Over the next few weeks, Mr. Morel falls ill, and Mrs. Morel must nurse him and care for the household and the children alone. The neighbors make food for her and help where they can, and Mr. Morel’s colleagues put aside money for her from the mine’s profits, but it is a very hard time in her life. This period softens Mrs. Morel towards her husband slightly, but, in general, her affections for him have completely waned and she is able to tolerate him more because she has become indifferent to him. Instead, she begins to focus all her energy on William. Mr. Morel feels himself alone and abandoned while Mrs. Morel plans joyfully for William’s future.
Mining communities were close knit and communal. This is demonstrated by the fact that the neighbors support Mrs. Morel while her husband is unable to work. Mrs. Morel no longer cares about her husband and this makes it easier for her to tolerate him. She no longer tries to change him or to make him respect her; she simply accepts him for what he is and no longer thinks about him.
Although Mr. Morel returns to his old self after a while, he feels that his “authority” in the home has dissipated. Mrs. Morel hardly notices him even when he tries to assert himself. Paul, who is a toddler now, is afraid of his father and will not let Mr. Morel hold him. This upsets Mrs. Morel, who is pregnant with another child. She gives birth to another son, called Arthur, and this child immediately bonds with Mr. Morel.
Mr. Morel is aware of the change in Mrs. Morel, and unconsciously knows that he has lost her respect and her love for good. She will no longer listen to him or fight with him because she no longer cares for his opinion at all.
Domestic life continues as usual for the Morels. Paul grows into a rather wan, delicate child, who occasionally has “fits of depression.” One afternoon, when Mrs. Morel goes out to buy yeast from a man who is selling it in the lane, she is harassed by one of her neighbors who claims that William has ripped her son’s collar. As the yeast man passes, he recites passages from the Bible to the fighting women. Mrs. Morel confronts William, but William explains that he tore the boy’s shirt by accident. When Mr. Morel comes home, he too has heard about the incident from the neighbors and is ready to beat William as punishment. Mrs. Morel gets between them and fiercely defends her son.
Paul’s unhappiness supports Mrs. Morel fear that he will have a sad life. It is ironic that the man recites Bible verses to the women because Christianity is based on ideas of forgiveness and charity and the women are being uncharitable and fighting with each other. Mrs. Morel takes her son’s side against her husband’s. This further emphasizes the divide between them and foreshadows the divide between the children and their father as they grow up.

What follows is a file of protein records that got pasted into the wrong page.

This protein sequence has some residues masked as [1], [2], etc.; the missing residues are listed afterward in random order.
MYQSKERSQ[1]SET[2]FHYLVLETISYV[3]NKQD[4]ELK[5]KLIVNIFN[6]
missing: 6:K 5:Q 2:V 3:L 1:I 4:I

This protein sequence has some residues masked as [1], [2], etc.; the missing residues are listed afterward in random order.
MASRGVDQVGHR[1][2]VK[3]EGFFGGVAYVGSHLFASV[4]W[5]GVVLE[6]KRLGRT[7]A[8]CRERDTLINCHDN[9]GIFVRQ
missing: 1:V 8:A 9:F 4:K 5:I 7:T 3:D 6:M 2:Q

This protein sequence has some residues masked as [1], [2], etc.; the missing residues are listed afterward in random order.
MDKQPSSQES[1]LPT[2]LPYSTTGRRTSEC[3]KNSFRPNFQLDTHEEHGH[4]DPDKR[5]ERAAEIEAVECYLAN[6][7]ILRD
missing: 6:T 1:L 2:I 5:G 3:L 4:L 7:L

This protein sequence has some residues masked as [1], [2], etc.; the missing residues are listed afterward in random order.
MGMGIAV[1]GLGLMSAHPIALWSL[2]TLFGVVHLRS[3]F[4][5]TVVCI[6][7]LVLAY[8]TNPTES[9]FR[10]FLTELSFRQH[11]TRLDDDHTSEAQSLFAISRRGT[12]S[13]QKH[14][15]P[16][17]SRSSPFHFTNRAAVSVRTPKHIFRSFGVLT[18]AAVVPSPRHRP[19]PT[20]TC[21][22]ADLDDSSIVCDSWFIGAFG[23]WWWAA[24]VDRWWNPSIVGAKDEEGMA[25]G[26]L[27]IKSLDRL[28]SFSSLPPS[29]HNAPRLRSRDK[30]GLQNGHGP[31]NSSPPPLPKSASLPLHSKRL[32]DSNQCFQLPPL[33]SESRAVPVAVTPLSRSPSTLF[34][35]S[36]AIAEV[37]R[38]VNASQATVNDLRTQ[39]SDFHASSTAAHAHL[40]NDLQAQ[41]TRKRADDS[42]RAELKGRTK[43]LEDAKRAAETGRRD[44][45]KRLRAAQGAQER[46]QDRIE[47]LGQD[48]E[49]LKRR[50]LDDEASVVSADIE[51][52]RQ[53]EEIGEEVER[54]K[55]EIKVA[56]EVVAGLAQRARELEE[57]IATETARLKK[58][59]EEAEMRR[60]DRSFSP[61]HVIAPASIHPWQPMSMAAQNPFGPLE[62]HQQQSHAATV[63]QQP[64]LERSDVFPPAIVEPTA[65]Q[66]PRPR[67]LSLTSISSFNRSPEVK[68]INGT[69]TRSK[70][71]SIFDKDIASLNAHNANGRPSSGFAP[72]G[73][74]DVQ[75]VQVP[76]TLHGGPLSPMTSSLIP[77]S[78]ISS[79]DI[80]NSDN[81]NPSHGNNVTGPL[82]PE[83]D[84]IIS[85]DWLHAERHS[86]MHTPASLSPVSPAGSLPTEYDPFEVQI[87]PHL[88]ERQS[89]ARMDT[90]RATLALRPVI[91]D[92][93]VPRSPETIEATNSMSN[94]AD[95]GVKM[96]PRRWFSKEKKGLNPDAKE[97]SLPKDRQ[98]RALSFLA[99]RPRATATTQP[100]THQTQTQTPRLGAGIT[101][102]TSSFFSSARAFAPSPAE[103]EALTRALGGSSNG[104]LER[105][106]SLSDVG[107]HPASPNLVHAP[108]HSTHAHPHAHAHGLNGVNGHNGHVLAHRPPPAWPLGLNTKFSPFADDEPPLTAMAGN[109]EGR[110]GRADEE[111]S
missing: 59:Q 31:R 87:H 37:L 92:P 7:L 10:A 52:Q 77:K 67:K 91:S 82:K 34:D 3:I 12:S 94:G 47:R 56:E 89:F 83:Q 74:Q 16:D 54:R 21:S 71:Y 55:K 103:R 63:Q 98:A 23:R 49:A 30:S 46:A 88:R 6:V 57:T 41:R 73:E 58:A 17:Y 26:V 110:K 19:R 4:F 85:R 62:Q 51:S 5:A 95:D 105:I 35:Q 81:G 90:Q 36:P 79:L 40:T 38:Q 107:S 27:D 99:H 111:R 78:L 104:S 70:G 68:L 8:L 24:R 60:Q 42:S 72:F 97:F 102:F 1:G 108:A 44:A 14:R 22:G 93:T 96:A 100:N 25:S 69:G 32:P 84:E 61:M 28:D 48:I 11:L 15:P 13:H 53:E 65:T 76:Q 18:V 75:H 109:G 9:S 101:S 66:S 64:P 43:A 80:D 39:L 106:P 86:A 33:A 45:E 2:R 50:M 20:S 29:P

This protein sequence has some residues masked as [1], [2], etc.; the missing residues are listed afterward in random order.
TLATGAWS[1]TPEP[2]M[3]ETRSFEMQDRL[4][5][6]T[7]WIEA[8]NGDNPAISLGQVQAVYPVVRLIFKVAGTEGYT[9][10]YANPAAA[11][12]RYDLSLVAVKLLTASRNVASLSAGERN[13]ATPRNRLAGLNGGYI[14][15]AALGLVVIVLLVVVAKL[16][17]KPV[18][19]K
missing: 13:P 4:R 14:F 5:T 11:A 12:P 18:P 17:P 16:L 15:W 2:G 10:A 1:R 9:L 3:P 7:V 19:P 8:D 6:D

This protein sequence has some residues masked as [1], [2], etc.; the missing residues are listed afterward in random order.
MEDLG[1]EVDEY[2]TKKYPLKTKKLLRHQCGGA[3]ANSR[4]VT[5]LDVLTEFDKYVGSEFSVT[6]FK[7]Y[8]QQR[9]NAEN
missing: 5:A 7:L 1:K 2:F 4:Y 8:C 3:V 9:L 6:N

Around this time, Mrs. Morel joins the “women’s guild” in the town. She enjoys this because of the intellectual work it gives her to do and the children like it because it makes their mother happy. Some of the husbands in the community object to this organization because it leads the women to criticize their lives and how they are treated at home, but the Morel children love to hear about the guild meetings from their mother.
The women’s guild was a social organization which provided educational classes for married women and mothers. The existence of this organization reflects the growing appetite for changes in the way women were treated by society. Mrs. Morel feels fulfilled by intellectual activity, suggesting that women are just as capable of intellectual work as men. This was a relatively new idea in the early twentieth century, as women were broadly believed to be most fulfilled when they focused entirely on the needs of their husbands and children.
When William is thirteen, Mrs. Morel gets him a job at this Co-op. Mr. Morel objects to this and complains that he went down the pit when he was around William’s age, but Mrs. Morel is adamant that William will not grow up to be a miner. William is a bright, athletic lad and Mrs. Morel is proud of him. When he is seventeen, Mr. Morel makes a drunken bet that William could beat anyone in the village in a bike race and, although Mrs. Morel is horrified and anxious about the race, William returns victorious and presents the prize to her.